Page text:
CHICAGO, Feb. 22 /PRNewswire/ -- On February 14th, the anniversary of the official release date of his book "God is a Woman: Dating Disasters," comedian Ian Coburn prepared to celebrate the book's success. He then heard of the tragedy at his alma mater and wanted desperately to both offer support and bring attention to what he believes is the cause of these tragic shootings. Ian has pledged all personal earnings from book sales between February 14th through the end of March '08 to the NIU February 14th Memorial Scholarship Fund (several of the stories in the book take place at NIU and Ian hopes they will serve to remind us all of what a fun and great campus it is to attend). He asked that we release this statement on his behalf: "I am drained from these shootings, the feeling of helplessness they bring, the fear they create which hangs over every campus like a dark cloud, and the net cast out for causes which always comes back empty of solutions. Instead, it is filled only with speculation, blaming everything from video games to guns to the lack of legally concealed firearms to mental illness to Godlessness to the Internet. Shooters share three traits: they are unhappy, they blame others for their unhappiness, and they don't know how to express or deal with their problems within socially acceptable norms. It's not just shootings among youth that's on the rise; it's drug use, alcoholism and violence in general. More and more, our children are growing up in a culture of irresponsibility and blame (as an educator I have witnessed this first- hand), and are being taught that their community is responsible for their unhappiness. They are not learning how to function properly in their community or how to deal with their shortcomings. Whatever we do, little ears are listening, little eyes watching, and little minds forming. If you lose the Presidential election, the other guy cheated; 26,000 Patriots fans are contesting the Super Bowl, blaming inaccurate timekeeping for the loss; when schools punish student misbehavior, parents intervene by threatening to sue and schools renege; the most influential Presidential candidate plagiarizes and shrugs it off; simple games like tag are being outlawed because some students aren't as skilled as others. The erroneous message is that you don't have to learn to function within your community; rather, the community will change to cater to your needs and whims. In an increasingly complex world we are robbing our children of the tools they need to cope. The battles I fought on the playground and in school built my character, enabled me to deal with my shortcomings, and prepared me to face the realities of life and disappointment, leading to my successes. It is our culture to where we need to turn our studies to find a solution to shootings. An exceptional response strategy is not the solution. NIU taught us that; they are to be commended on their strategy and quick response but even that proved ineffective to stop bloodshed. I don't know if this statement will make a difference or circulate; I only know that I had to make it." Ian Coburn is available for interviews and additional thoughts on the subjects of school shootings and the topics of his book. You may learn more at http://www.godisawoman.net and contact him directly at firstname.lastname@example.org or via Firefly Glow Publishing at 773-477-7528. This release was issued through eReleases(TM). For more information, visit http://www.ereleases.com.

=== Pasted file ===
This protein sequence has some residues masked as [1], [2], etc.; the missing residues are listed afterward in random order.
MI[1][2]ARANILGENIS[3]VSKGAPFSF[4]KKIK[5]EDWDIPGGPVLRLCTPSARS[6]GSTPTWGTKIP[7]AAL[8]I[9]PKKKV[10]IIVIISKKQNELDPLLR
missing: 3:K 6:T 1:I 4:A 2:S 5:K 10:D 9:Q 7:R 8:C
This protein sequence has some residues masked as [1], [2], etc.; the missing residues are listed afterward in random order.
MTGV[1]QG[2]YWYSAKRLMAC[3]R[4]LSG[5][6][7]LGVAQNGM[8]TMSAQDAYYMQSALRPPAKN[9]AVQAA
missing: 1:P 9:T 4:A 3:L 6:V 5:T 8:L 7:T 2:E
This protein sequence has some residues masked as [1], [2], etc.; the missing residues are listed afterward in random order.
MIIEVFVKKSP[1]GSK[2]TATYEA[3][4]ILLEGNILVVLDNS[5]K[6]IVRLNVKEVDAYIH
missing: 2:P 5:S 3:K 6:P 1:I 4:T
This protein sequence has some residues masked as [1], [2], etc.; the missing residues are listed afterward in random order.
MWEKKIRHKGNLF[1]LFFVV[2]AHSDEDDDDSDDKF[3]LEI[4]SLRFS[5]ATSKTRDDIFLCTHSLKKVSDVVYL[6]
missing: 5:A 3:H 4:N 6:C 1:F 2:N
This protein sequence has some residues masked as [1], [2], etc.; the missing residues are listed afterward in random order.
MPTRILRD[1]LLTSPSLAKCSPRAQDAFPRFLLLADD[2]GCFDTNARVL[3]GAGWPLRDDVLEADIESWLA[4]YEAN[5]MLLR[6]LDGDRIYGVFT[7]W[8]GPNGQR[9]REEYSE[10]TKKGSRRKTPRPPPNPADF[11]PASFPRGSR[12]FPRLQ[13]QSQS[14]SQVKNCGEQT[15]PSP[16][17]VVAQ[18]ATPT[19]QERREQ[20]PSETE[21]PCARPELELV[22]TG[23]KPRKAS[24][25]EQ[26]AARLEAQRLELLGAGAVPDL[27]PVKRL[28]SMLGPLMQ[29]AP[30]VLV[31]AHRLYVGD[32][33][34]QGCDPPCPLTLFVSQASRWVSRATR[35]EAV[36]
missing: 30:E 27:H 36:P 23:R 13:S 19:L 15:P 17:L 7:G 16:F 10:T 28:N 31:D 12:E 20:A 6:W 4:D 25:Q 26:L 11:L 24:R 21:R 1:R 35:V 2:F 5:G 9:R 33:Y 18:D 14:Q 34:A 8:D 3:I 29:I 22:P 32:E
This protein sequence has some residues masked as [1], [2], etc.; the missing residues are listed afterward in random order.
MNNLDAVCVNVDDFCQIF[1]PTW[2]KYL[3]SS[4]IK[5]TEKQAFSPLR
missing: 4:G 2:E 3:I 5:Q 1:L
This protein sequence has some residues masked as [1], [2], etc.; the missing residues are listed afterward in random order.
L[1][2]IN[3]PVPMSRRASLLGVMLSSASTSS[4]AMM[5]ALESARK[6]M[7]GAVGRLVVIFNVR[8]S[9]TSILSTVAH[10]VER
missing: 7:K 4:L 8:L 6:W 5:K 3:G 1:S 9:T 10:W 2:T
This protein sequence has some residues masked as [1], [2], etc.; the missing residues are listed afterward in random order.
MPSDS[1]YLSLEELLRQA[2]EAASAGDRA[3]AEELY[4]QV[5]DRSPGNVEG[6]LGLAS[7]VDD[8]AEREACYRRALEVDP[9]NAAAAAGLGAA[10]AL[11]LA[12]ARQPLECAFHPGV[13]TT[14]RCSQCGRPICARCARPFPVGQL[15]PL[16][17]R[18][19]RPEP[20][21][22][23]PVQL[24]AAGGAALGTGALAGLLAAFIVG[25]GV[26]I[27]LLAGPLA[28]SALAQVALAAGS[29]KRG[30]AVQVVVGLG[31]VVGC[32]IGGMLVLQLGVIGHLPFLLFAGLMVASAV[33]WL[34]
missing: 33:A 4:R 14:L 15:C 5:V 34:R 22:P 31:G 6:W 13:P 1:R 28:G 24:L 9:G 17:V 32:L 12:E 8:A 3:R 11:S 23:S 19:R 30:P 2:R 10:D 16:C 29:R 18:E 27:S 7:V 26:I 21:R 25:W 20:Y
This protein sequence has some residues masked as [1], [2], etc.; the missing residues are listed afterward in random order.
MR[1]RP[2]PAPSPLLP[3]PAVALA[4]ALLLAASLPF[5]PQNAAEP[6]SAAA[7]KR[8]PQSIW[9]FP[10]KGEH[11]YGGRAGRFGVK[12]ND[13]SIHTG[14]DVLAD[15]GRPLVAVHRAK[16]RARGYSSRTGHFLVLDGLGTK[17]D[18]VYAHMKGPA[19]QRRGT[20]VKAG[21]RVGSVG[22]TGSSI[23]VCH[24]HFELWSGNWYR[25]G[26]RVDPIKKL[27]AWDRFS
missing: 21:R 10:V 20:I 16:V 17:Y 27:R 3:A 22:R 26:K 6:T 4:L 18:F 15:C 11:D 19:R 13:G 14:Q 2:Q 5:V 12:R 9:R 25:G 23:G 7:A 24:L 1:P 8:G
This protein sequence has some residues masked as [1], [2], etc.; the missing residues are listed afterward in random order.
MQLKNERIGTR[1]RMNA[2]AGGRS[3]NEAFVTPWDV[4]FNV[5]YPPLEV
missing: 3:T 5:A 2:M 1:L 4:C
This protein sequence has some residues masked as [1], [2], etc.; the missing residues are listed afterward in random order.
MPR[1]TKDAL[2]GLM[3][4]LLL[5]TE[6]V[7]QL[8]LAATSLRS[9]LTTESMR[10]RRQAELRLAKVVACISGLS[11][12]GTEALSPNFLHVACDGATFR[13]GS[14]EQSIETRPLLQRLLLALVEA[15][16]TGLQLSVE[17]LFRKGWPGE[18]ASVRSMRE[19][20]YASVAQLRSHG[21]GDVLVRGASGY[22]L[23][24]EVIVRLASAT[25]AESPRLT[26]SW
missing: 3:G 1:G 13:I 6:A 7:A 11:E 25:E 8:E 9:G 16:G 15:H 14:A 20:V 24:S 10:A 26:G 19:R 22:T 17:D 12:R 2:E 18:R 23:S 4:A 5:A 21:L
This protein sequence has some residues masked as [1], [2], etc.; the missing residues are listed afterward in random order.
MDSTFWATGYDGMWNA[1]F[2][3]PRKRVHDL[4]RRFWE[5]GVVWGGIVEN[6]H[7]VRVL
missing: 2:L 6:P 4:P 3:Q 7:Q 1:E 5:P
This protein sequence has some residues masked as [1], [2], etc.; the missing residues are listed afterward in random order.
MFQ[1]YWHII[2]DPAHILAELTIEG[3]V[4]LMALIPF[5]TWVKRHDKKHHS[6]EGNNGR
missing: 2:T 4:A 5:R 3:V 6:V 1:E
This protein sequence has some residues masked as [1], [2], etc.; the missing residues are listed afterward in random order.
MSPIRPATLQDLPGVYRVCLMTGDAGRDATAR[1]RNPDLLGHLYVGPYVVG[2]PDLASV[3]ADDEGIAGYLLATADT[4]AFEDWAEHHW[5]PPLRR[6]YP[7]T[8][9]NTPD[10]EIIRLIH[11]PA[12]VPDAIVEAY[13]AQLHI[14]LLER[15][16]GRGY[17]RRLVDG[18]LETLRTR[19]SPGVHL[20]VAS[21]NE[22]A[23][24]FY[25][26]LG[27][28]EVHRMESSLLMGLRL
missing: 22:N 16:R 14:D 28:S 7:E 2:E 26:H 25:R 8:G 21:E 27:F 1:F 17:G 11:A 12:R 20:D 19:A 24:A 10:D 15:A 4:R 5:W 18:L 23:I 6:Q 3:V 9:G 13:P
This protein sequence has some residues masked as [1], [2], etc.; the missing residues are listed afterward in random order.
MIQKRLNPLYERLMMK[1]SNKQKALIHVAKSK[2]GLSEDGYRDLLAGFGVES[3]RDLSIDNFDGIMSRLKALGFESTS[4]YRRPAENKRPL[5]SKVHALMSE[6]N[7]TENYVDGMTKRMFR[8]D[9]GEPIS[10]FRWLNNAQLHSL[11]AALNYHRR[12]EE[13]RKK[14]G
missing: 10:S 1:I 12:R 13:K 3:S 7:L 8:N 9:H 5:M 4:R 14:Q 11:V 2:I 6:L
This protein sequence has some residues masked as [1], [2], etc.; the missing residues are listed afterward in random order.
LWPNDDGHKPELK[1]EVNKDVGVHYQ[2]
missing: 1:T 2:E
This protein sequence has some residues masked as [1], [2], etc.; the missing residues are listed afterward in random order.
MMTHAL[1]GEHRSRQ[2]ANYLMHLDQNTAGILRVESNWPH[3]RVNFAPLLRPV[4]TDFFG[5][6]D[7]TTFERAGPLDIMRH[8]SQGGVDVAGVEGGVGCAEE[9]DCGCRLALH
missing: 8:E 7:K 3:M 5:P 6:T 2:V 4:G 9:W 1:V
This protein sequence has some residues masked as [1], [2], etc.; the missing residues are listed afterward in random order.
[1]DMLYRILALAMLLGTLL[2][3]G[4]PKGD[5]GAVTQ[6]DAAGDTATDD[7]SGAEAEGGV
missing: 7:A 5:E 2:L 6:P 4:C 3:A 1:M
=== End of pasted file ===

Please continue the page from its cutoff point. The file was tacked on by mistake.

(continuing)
SOURCE Firefly Glow Publishing